Thousands gathered Wednesday morning in downtown Fresno to offer support for the nation’s armed forces during the Fresno Veterans Day Parade, celebrated as the “largest west of the Mississippi.”
Andy Wulf was one of the veterans on plastic chairs set up in front of Fresno City Hall, where the parade began. Wulf, who fought in Vietnam with the U.S. Army, said he enjoyed the camaraderie with his fellow veterans that events like the parade create.
“It feels nice seeing old friends, and it’s great to see the World War II veterans,” he said. “They’re in their 90s now and in great spirits. They truly are the greatest generation.”
A few feet behind Wulf, the newest generation showed its support for veterans.
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Tessa Kerr, 11 months, and her 3-year-old sister, Norah, wore matching sailor-style dresses. They each held signs – one reading, “We love our veterans,” with the other saying, “Thank you for your service.”
Their mother, Amanda, said it was important for the girls to know that troops should be acknowledged and thanked. Their grandfathers served in the Marine Corps and Air Force.
Norah even drew a picture that she autographed and planned to give to a veteran passing in the parade. She eagerly recited the Pledge of Allegiance, which she had just learned in school, to any and all parade viewers who crossed her path.
I wanted to bring my grandkids, but they had previous engagements. So we all brought our dogs instead.
Andy Wulf, Vietnam veteran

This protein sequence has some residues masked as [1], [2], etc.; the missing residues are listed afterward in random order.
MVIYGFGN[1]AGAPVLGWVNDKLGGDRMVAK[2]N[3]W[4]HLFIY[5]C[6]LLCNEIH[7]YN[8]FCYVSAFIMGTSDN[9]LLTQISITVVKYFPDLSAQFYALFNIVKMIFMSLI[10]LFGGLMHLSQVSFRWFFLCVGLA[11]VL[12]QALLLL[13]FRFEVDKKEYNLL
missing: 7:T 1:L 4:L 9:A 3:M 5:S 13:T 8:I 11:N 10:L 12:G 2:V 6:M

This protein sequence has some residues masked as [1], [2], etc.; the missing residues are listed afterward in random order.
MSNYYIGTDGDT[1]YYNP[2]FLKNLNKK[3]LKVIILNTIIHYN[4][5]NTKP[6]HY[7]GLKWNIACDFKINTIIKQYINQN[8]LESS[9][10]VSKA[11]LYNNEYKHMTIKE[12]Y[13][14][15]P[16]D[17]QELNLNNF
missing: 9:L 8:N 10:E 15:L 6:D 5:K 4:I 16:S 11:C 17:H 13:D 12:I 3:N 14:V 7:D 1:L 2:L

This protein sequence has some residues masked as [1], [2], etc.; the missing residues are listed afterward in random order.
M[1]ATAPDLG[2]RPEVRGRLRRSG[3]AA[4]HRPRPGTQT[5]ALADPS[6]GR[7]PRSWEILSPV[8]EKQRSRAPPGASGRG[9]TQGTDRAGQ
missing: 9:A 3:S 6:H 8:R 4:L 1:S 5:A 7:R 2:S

This year’s event gave a nod to past and present sailors. The parade, which started during the country’s first celebration of Armistice Day in 1919, traditionally selects a military branch and a particular conflict to emphasize, but this year’s ceremony celebrated Navy vets from all conflicts.
Although some speakers called it the 96th annual Fresno Veterans Day Parade, that is not the case. Parade chairman Chris Gonzalez, himself a Marine Corps veteran, said it has missed several years since 1919.
Rep. Jim Costa, D-Fresno, gave Wednesday’s opening remarks. “Our purpose is to honor and say, ‘Thank you,’ to generations of families who’ve answered the call,” he said.
Because the ceremony started late, other scheduled speakers, including Fresno County Supervisor Henry R. Perea, did not address the crowd. Instead, the microphone passed to Capt. Monty “Ash” Ashliman, commander at Lemoore Naval Air Station.
3,000The number of registered participants in the parade. There were also around 5,000 registrants last year.
Ashliman, a former fighter pilot, thanked the hundreds of veterans in attendance for their service and the thousands of civilians present for their support of the armed forces. He asked each to consider the lives of those still serving and actively protecting the country.
“Tens of thousands (of active military personnel) will be on duty today and tonight. They’ll be there every Saturday, every Sunday and every holiday.”
The parade kicked off at 11:17 a.m. The Fresno State marching band led a procession that stretched on for more than an hour, covering 1.15 miles of downtown streets. The American Legion, parade sponsor Table Mountain Rancheria and floats carrying submarine veterans and those who had earned a Purple Heart in conflicts around the world followed.
Although most floats and vehicles had some sort of military theme, a link to the armed forces was not required. Anyone who registers and pays a fee can march. Pacific Gas and Electric Co. and the Fresno Police Department also had large showings.
Next year, the parade will honor the Marine Corps.
Dan Payne, a Marine veteran and the co-host of KSEE 24’s live parade coverage, said a ball will be held the day before next year’s parade. It will be open to the public.
Lt. Col. Oliver North will serve as its grand marshal. North became a best-selling author and frequent TV contributor after resigning from the Marine Corps in 1990 amid allegations he had profited from selling weapons to rebels in Nicaragua.